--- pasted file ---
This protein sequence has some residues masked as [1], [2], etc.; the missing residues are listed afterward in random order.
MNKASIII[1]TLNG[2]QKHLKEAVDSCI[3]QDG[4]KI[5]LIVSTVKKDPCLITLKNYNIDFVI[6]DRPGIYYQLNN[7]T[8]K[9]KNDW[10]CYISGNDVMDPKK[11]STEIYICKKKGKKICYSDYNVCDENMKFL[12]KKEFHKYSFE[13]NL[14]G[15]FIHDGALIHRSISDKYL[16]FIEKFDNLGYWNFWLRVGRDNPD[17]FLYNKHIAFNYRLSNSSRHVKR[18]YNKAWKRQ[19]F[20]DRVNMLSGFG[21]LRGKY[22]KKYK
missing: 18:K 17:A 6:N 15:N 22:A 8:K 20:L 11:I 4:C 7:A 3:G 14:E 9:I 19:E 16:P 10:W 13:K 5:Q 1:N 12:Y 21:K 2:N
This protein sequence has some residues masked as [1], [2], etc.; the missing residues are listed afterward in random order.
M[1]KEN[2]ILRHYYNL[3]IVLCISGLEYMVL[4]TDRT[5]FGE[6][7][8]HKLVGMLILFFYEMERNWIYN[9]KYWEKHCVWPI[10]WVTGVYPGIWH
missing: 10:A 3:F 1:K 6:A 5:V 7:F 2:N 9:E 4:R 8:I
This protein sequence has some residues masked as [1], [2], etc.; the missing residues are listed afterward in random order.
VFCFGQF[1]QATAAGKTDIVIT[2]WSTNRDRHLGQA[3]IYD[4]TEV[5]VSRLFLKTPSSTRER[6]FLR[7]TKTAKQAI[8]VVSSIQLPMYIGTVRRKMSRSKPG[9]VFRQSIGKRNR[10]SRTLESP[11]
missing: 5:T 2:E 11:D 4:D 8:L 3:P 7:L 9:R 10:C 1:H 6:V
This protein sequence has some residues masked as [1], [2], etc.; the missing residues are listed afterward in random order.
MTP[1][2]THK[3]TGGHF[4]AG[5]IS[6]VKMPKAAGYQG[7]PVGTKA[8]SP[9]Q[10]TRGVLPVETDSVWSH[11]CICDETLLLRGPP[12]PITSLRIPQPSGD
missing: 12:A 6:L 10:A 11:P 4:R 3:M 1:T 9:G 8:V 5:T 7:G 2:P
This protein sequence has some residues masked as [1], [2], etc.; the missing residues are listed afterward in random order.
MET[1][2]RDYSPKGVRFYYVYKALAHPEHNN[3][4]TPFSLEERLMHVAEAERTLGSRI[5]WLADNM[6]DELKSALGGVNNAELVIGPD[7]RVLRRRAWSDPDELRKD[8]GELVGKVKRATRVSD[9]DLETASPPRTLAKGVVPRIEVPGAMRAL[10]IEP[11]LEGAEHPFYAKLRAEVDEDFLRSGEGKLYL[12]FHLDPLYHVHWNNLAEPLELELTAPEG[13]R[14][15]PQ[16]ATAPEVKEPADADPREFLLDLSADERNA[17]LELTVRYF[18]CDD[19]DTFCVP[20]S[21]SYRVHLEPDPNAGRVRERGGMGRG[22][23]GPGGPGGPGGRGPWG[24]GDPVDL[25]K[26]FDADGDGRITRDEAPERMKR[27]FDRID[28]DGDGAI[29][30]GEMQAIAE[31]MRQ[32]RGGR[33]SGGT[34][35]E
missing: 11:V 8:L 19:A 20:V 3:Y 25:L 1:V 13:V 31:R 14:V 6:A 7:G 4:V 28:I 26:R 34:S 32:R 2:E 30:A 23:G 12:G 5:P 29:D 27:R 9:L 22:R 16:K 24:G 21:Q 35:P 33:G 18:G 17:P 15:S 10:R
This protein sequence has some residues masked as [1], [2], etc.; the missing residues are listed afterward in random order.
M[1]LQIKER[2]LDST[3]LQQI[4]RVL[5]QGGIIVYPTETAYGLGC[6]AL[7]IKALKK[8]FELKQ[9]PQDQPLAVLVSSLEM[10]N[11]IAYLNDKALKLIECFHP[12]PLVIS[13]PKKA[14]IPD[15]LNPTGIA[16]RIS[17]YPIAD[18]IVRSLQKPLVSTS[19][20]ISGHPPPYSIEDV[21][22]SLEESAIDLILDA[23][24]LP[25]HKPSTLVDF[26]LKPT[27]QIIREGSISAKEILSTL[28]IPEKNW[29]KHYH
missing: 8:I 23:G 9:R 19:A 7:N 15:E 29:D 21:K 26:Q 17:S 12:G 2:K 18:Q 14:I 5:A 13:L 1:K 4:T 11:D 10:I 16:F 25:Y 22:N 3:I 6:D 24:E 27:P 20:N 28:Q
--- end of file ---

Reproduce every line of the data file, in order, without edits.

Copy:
This protein sequence has some residues masked as [1], [2], etc.; the missing residues are listed afterward in random order.
MNKASIII[1]TLNG[2]QKHLKEAVDSCI[3]QDG[4]KI[5]LIVSTVKKDPCLITLKNYNIDFVI[6]DRPGIYYQLNN[7]T[8]K[9]KNDW[10]CYISGNDVMDPKK[11]STEIYICKKKGKKICYSDYNVCDENMKFL[12]KKEFHKYSFE[13]NL[14]G[15]FIHDGALIHRSISDKYL[16]FIEKFDNLGYWNFWLRVGRDNPD[17]FLYNKHIAFNYRLSNSSRHVKR[18]YNKAWKRQ[19]F[20]DRVNMLSGFG[21]LRGKY[22]KKYK
missing: 18:K 17:A 6:N 15:N 22:A 8:K 20:L 11:I 4:C 7:A 3:G 14:E 9:I 19:E 16:P 10:W 13:K 5:Q 1:N 12:Y 21:K 2:N
This protein sequence has some residues masked as [1], [2], etc.; the missing residues are listed afterward in random order.
M[1]KEN[2]ILRHYYNL[3]IVLCISGLEYMVL[4]TDRT[5]FGE[6][7][8]HKLVGMLILFFYEMERNWIYN[9]KYWEKHCVWPI[10]WVTGVYPGIWH
missing: 10:A 3:F 1:K 6:A 5:V 7:F 2:N 9:E 4:R 8:I
This protein sequence has some residues masked as [1], [2], etc.; the missing residues are listed afterward in random order.
VFCFGQF[1]QATAAGKTDIVIT[2]WSTNRDRHLGQA[3]IYD[4]TEV[5]VSRLFLKTPSSTRER[6]FLR[7]TKTAKQAI[8]VVSSIQLPMYIGTVRRKMSRSKPG[9]VFRQSIGKRNR[10]SRTLESP[11]
missing: 5:T 2:E 11:D 4:D 8:L 3:P 7:L 9:R 10:C 1:H 6:V
This protein sequence has some residues masked as [1], [2], etc.; the missing residues are listed afterward in random order.
MTP[1][2]THK[3]TGGHF[4]AG[5]IS[6]VKMPKAAGYQG[7]PVGTKA[8]SP[9]Q[10]TRGVLPVETDSVWSH[11]CICDETLLLRGPP[12]PITSLRIPQPSGD
missing: 12:A 6:L 10:A 11:P 4:R 3:M 1:T 9:G 8:V 5:T 7:G 2:P
This protein sequence has some residues masked as [1], [2], etc.; the missing residues are listed afterward in random order.
MET[1][2]RDYSPKGVRFYYVYKALAHPEHNN[3][4]TPFSLEERLMHVAEAERTLGSRI[5]WLADNM[6]DELKSALGGVNNAELVIGPD[7]RVLRRRAWSDPDELRKD[8]GELVGKVKRATRVSD[9]DLETASPPRTLAKGVVPRIEVPGAMRAL[10]IEP[11]LEGAEHPFYAKLRAEVDEDFLRSGEGKLYL[12]FHLDPLYHVHWNNLAEPLELELTAPEG[13]R[14][15]PQ[16]ATAPEVKEPADADPREFLLDLSADERNA[17]LELTVRYF[18]CDD[19]DTFCVP[20]S[21]SYRVHLEPDPNAGRVRERGGMGRG[22][23]GPGGPGGPGGRGPWG[24]GDPVDL[25]K[26]FDADGDGRITRDEAPERMKR[27]FDRID[28]DGDGAI[29][30]GEMQAIAE[31]MRQ[32]RGGR[33]SGGT[34][35]E
missing: 11:V 8:L 19:A 20:V 3:Y 25:L 1:V 13:V 31:R 14:V 6:A 7:G 4:V 28:I 26:R 34:S 32:R 2:E 30:A 23:G 12:G 5:P 29:D 27:R 9:L 22:R 16:K 24:G 21:Q 35:P 33:G 18:G 17:P 15:S 10:R
This protein sequence has some residues masked as [1], [2], etc.; the missing residues are listed afterward in random order.
M[1]LQIKER[2]LDST[3]LQQI[4]RVL[5]QGGIIVYPTETAYGLGC[6]AL[7]IKALKK[8]FELKQ[9]PQDQPLAVLVSSLEM[10]N[11]IAYLNDKALKLIECFHP[12]PLVIS[13]PKKA[14]IPD[15]LNPTGIA[16]RIS[17]YPIAD[18]IVRSLQKPLVSTS[19][20]ISGHPPPYSIEDV[21][22]SLEESAIDLILDA[23][24]LP[25]HKPSTLVDF[26]LKPT[27]QIIREGSISAKEILSTL[28]IPEKNW[29]KHYH
missing: 8:I 23:G 9:R 19:A 7:N 15:E 29:D 21:K 26:Q 17:S 12:G 2:K 18:Q 14:I 5:A 13:L 1:K 4:T 11:D 10:I 16:F 25:Y 22:N 3:I 6:D 24:E 27:P 20:N 28:Q